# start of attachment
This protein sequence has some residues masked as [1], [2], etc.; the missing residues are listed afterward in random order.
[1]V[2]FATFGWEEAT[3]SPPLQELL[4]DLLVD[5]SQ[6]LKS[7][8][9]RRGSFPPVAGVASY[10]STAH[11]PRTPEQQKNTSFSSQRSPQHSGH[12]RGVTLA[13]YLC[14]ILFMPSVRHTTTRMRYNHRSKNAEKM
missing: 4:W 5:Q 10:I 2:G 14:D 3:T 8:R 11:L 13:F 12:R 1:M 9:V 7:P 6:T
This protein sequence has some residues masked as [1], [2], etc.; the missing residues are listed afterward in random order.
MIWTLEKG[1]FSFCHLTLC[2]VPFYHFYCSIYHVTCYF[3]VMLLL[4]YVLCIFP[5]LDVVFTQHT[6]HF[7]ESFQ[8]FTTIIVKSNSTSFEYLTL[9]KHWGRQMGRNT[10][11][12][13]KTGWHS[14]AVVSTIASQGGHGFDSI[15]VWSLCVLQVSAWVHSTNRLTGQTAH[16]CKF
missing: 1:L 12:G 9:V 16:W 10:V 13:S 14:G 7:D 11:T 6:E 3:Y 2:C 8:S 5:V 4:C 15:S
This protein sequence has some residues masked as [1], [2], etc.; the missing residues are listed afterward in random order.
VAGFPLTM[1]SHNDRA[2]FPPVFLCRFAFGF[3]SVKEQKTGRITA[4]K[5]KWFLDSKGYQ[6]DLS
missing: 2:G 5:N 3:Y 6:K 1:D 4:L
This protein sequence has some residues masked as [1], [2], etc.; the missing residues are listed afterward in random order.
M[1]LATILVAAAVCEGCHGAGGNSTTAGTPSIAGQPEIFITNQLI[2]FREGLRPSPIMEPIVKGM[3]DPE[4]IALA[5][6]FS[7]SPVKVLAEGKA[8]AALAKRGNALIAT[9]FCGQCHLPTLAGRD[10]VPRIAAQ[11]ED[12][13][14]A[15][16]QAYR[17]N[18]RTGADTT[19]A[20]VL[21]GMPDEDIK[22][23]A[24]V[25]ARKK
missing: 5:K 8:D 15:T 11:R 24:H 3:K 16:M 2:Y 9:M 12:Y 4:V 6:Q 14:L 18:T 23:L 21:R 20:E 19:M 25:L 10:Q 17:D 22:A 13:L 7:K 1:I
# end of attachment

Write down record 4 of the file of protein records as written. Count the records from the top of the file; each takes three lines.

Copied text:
This protein sequence has some residues masked as [1], [2], etc.; the missing residues are listed afterward in random order.
M[1]LATILVAAAVCEGCHGAGGNSTTAGTPSIAGQPEIFITNQLI[2]FREGLRPSPIMEPIVKGM[3]DPE[4]IALA[5][6]FS[7]SPVKVLAEGKA[8]AALAKRGNALIAT[9]FCGQCHLPTLAGRD[10]VPRIAAQ[11]ED[12][13][14]A[15][16]QAYR[17]N[18]RTGADTT[19]A[20]VL[21]GMPDEDIK[22][23]A[24]V[25]ARKK
missing: 5:K 8:D 15:T 11:R 24:H 3:K 16:M 2:Y 9:M 12:Y 4:V 6:Q 14:L 18:T 23:L 21:R 20:E 19:M 25:L 10:Q 17:D 22:A 13:L 7:K 1:I